PHILADELPHIA PHILLES WHO MADE THEIR MARK

November 10, 2017
By: Steve Degler

The 2017 season on the field for the Philadelphia Phillies was certainly not the greatest in franchise history. The Phils finished last in National League East with a record of 66-96, 31 games behind the Washington Nationals.

The 2017 season off the field for the club has been much, much worse. The Phillies family has lost several prominent members this year. Guys who made their mark in Philadelphia and will always be remembered.

"Big D" was the first one we lost. Dallas Green died at 82 on March 22. He was the manager when the Phils won their first World Series in 1980. His booming voice seemed to carry for miles and miles. He just had a presence about him. He was a big man with that silver mane. Many nights he would sit right behind home plate to get a good look at some of the pitching prospects in the Philadelphia organization. You couldn't miss him. And now the Phillies and their fans do miss him. Forever a Philly baseball hero for what he did with that team 37 years ago.


(photo courtesy of: espn.com)

The bad news continued just as the season was getting underway. Ruben Amaro Sr., an infielder for the Phillies in the 1960's, passed away at the age of 81. He and his son, Ruben Jr., were the first father and son to have played for the Phillies. They were joined in that exclusive club this season by Mark Leiter Sr. and Jr. I had the chance to cross paths with Ruben Sr. when he was working for the Phillies. What a wonderful man. He could tell some great stories about his years in the game.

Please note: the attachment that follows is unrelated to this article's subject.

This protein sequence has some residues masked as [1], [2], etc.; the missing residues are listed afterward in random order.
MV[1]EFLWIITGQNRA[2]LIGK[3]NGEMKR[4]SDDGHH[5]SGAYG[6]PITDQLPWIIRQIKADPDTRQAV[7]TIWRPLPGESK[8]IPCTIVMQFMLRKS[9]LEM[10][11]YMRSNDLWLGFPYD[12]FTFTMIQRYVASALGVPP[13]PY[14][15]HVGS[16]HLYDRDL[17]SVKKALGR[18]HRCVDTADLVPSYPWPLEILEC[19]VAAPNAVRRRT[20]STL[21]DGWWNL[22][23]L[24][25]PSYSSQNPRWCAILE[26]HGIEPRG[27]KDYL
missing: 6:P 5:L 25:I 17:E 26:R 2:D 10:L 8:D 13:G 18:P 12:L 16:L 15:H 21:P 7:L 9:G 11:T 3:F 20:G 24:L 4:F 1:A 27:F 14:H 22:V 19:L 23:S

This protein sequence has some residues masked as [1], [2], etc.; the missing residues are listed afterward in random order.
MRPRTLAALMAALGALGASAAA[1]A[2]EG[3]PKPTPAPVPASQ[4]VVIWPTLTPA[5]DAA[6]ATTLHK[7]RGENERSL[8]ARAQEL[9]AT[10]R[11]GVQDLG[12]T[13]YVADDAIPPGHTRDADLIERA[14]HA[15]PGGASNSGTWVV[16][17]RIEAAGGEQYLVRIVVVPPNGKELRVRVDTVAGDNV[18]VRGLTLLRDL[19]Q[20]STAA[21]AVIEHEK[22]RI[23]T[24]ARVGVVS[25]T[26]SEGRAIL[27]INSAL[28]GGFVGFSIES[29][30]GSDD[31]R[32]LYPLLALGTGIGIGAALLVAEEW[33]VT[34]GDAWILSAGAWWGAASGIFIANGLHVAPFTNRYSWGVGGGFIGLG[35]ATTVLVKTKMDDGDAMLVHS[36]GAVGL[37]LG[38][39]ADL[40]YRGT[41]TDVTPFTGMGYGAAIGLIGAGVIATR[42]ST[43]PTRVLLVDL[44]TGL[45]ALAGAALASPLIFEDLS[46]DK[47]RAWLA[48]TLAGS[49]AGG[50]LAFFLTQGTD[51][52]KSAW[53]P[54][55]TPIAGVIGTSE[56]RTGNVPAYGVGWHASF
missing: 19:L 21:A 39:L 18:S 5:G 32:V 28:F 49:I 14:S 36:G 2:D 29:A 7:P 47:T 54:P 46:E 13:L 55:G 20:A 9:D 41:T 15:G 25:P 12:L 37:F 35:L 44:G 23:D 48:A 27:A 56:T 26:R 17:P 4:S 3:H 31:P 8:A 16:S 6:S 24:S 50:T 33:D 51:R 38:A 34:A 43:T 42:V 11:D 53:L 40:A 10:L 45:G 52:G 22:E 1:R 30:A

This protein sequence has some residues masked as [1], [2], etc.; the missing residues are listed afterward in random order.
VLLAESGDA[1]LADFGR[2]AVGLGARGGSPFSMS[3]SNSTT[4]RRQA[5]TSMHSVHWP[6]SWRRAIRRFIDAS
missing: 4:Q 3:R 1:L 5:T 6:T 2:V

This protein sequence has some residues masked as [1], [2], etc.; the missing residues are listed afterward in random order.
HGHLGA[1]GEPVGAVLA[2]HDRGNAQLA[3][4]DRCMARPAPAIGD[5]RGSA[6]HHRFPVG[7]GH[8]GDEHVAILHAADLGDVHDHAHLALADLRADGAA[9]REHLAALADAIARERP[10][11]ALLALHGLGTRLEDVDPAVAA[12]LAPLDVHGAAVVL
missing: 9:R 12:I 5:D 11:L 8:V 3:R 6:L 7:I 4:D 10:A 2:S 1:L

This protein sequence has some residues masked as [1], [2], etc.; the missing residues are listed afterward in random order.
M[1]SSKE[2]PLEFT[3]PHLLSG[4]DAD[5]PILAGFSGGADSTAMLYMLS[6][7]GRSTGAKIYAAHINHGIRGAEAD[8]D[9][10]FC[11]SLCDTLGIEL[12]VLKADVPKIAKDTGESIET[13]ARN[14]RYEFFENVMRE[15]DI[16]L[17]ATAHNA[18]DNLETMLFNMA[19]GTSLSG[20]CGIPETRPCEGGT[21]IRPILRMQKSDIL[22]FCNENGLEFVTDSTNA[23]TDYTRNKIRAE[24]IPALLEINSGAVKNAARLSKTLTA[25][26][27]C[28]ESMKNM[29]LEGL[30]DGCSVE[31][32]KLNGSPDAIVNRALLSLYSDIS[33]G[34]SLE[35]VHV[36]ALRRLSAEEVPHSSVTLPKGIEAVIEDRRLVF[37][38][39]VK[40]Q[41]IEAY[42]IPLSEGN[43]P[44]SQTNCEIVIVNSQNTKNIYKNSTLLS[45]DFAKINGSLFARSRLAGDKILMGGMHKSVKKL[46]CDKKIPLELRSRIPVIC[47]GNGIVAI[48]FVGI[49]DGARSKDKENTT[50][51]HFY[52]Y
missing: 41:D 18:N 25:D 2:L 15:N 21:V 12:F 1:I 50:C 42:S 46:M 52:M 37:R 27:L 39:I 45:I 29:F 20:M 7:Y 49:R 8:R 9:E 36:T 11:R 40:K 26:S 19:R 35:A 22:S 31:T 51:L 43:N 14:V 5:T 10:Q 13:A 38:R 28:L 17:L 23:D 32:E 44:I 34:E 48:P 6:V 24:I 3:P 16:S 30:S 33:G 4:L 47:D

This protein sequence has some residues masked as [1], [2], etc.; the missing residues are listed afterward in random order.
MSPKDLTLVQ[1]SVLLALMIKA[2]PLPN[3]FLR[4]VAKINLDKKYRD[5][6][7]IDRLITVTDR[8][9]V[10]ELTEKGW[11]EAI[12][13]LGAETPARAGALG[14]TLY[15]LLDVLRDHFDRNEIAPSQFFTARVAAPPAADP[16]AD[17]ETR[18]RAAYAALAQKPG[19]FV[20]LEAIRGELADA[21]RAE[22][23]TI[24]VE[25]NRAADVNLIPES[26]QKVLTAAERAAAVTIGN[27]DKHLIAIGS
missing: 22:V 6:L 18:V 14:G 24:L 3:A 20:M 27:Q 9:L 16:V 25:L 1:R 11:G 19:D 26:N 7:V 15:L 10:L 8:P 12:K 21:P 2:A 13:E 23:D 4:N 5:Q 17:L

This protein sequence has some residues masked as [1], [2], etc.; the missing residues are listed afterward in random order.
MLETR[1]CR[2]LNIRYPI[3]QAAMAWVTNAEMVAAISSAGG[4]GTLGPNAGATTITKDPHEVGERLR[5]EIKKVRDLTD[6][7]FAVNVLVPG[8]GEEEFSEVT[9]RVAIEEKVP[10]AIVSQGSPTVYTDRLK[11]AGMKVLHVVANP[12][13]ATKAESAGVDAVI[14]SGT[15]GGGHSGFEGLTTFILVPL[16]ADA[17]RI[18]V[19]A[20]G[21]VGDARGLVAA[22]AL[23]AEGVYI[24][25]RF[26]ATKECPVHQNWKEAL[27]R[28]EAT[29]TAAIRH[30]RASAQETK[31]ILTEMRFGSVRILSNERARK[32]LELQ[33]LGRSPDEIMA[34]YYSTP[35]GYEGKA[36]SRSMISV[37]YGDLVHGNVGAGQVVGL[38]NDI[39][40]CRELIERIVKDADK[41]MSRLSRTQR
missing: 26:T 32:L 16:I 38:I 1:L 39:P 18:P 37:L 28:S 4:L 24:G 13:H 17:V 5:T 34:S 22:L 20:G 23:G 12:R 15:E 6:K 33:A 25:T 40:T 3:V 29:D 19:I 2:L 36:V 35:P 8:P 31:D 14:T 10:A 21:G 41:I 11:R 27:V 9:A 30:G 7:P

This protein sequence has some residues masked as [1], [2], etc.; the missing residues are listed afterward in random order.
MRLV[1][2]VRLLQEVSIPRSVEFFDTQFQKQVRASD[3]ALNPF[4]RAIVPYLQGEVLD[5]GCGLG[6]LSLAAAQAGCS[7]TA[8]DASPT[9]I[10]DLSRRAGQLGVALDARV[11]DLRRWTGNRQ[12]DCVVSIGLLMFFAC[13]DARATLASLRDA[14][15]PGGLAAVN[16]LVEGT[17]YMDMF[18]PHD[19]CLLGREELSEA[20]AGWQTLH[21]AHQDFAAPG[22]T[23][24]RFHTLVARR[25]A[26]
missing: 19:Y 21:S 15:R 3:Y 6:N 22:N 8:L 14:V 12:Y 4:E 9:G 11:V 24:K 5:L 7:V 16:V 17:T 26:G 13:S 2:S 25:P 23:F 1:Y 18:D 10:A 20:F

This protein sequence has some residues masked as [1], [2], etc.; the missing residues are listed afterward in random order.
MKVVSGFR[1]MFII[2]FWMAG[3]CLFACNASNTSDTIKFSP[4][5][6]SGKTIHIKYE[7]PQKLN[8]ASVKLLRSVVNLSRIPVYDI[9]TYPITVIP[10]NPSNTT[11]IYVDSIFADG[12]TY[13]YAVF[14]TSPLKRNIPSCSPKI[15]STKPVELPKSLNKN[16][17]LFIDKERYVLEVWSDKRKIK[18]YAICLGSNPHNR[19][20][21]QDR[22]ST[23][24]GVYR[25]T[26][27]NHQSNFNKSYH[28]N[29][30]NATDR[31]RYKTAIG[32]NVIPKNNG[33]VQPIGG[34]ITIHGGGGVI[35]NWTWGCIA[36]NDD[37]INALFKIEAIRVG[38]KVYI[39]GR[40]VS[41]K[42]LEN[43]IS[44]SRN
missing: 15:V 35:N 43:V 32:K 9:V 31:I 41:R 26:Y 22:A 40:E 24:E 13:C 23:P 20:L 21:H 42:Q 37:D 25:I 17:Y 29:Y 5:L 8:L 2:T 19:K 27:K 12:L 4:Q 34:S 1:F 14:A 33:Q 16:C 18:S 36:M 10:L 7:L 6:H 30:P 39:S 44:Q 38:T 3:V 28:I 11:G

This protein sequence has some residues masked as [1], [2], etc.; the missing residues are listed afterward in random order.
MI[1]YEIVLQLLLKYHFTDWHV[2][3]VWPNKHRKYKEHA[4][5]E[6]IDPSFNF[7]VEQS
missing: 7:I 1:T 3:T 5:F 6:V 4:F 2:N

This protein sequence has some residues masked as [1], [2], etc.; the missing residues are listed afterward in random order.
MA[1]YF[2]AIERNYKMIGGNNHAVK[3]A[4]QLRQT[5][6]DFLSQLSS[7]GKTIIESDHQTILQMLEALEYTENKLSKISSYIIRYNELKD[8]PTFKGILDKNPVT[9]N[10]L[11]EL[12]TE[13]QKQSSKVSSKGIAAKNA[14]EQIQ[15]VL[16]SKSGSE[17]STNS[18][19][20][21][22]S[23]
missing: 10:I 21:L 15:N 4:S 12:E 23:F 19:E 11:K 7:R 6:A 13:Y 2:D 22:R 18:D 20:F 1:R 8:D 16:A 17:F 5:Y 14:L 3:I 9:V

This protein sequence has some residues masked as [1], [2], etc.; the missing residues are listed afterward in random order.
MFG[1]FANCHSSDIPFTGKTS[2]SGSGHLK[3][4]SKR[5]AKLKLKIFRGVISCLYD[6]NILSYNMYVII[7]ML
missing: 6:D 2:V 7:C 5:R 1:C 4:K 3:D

(photo courtesy of: baseball-reference.com)

It was late May when Hall of Fame pitcher Jim Bunning left us at age 85. He will forever be remembered in Philadelphia for his Father's Day perfect game against the New York Mets in 1964. According to the Baseball Hall of Fame, besides throwing no-hitters in the American and National leagues, Bunning was also the second pitcher, behind Hall of Famer Cy Young, to win 100 games and collect 1,000 strikeouts in both circuits. He also became a long-time Congressman, serving the state of Kentucky.

(photo courtesy of: philly.com)

Another icon who died way, way too soon was "Dutch," Darren Daulton. He succumbed to brain cancer in early August at the age of 55. He may have been born in Kansas, but Daulton was Philly through and through. He played hard. He played hurt. And he played with grit. He was the unquestioned leader of the 1993 Phillies team that fell to the Toronto Blue Jays in the World Series. Daulton finally got that elusive ring with the Florida Marlins in 1997. I had heard early this season that Daulton was not doing well. As you would expect from him, he put up a big fight against cancer.

(photo courtesy of: baseball-reference.com)

And then the news late Tuesday afternoon. Roy Halladay, at age 40, dying in a plane crash in the Gulf of Mexico. He spent most of his career with Toronto but made a lasting impression during his four years with the Phillies. A tireless worker, the two-time Cy Young Award winner set a great example for younger pitchers. He tossed a perfect game and a playoff no-hitter in his first season in the red pinstripes. He was a magician on the mound.


(photo courtest of: nj.com)

Let's hope for the Phillies and their fans that 2018 is a better season. On and off the field.